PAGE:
Church Resource Ministries

Answering Why?

Sam Metcalf

Sam Metcalf

In August, Michelle and I travel to the US to be with our friends from Church Resource Ministries.

Ahead of the CRM worldwide conference, Sam Metcalf set the tone for the gathering in a letter. Here's part of what he wrote,

In the last year, along with our various leaders, I’ve sensed a shift from a focus on the “what and the “how” to a more profound question: “Why we do it.” I believe God has been gently, but firmly, drawing us together toward the grand scope and magnitude of that calling. He is graciously wooing us with his cosmic vision that stretches beyond time and space. This captivating “why” is succinctly captured in the following phrase:

...I saw a vast crowd, too great to count, from every nation and tribe and people and language, standing in front of the throne and before the Lamb (Rev 7:9:).

The ultimate expression and realization of the Kingdom of God is when the redemptive reign and rule of Jesus happens in the lives of people …when the Kingdom breaks in and the highest and most excellent of the created order—human beings—become committed followers of the King of the Kingdom. While there are certainly other essential manifestations of the Kingdom, this remains the ultimate biblical centerpiece of the mission of God. A phrase that I like to use to describe this priority is that "the Kingdom of God is never fully present unless people are becoming followers of the King."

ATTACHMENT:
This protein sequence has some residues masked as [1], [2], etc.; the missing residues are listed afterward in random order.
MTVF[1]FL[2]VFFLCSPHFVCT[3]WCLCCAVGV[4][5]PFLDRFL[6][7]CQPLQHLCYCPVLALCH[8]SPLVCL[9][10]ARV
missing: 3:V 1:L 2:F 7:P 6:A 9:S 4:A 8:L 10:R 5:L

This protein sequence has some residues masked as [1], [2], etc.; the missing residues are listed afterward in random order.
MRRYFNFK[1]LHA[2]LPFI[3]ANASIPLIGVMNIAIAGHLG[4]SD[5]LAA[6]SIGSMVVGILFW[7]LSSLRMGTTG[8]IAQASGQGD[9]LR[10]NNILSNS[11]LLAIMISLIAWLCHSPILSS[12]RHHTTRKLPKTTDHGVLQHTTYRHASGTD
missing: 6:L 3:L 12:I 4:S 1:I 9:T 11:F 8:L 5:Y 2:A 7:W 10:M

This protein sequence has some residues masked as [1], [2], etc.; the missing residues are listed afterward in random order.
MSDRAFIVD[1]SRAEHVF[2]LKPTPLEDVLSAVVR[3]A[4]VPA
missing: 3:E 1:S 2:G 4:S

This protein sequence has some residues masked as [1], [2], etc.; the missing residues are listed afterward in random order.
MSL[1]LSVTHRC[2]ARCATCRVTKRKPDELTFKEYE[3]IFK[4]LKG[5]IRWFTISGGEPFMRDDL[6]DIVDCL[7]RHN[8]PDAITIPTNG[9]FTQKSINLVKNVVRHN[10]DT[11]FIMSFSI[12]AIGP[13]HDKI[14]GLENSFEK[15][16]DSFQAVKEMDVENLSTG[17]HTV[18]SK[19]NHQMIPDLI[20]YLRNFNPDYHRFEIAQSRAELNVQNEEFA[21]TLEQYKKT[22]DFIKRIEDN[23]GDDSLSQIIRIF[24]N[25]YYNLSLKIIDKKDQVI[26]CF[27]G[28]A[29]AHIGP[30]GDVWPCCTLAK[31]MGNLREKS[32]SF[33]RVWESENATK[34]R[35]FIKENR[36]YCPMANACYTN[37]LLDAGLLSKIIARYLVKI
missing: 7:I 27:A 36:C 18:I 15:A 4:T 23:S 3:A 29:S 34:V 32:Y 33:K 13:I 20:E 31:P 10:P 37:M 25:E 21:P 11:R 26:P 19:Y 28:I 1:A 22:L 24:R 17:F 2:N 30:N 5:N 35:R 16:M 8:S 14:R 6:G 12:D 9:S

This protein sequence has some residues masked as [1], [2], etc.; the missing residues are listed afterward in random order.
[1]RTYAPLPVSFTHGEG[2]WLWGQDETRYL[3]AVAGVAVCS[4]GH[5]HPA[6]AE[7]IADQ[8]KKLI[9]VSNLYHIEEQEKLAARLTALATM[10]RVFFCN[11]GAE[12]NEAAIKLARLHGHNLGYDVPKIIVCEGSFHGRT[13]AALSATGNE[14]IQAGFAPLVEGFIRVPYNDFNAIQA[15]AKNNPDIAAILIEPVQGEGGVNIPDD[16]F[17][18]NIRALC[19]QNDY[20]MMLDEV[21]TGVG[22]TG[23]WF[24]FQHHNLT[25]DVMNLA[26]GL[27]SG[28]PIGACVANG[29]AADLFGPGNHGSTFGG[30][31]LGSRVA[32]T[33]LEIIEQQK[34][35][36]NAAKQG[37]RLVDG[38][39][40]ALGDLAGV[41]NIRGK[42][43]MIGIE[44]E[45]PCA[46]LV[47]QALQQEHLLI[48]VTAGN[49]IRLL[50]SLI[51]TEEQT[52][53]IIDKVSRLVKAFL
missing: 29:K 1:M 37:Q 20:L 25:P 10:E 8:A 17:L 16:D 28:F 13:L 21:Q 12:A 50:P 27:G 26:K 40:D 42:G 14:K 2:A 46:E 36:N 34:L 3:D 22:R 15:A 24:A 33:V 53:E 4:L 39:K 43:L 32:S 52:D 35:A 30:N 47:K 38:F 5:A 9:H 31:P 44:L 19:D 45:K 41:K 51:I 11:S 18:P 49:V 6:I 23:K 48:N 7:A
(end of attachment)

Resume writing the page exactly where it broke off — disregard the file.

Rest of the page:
This is what movement leaders do, they remind us of the why. Get that wrong and you drift into the missional fog.


How Paul understood his call

Apostle Paul-RembrandtApostle Paul - Rembrandt

I've grown weary of relying too heavily on business literature, the social sciences or even contemporary missional theology for my understanding of church planting movements. It's back to the Book for me.

I've been working through Schnabel's Early Christian Mission: Paul and the Early Church. Detailed but valuable insights into the mission of Jesus, the Twelve, Paul and the early church.

Here's my summary of his reflections on I Corinthians 3 and Paul's understanding of his calling as a pioneer missionary-church planter.

These insights should shape how we understand the calling of a pioneer church planter today.

Background Paul is concerned that the Corinthian Christians have accepted human wisdom as the decisive measure of their spirituality and the criterion for evaluating the effectiveness of Christian preachers and teachers. The result were divisions in the church as groups championed different teachers.

Paul's problems with the Corinthian church provides the backdrop to paint the picture of how he understands his calling as a pioneer missionary-church planter.

What, after all, is Apollos? And what is Paul? Only servants, through whom you came to believe--as the Lord has assigned to each his task. I planted the seed, Apollos watered it, but God made it grow. So neither he who plants nor he who waters is anything, but only God, who makes things grow. The man who plants and the man who waters have one purpose, and each will be rewarded according to his own labor. For we are God's fellow workers; you are God's field, God's building. (1 Cor 3:5-9)

1. Paul understands himself as a servant (v5).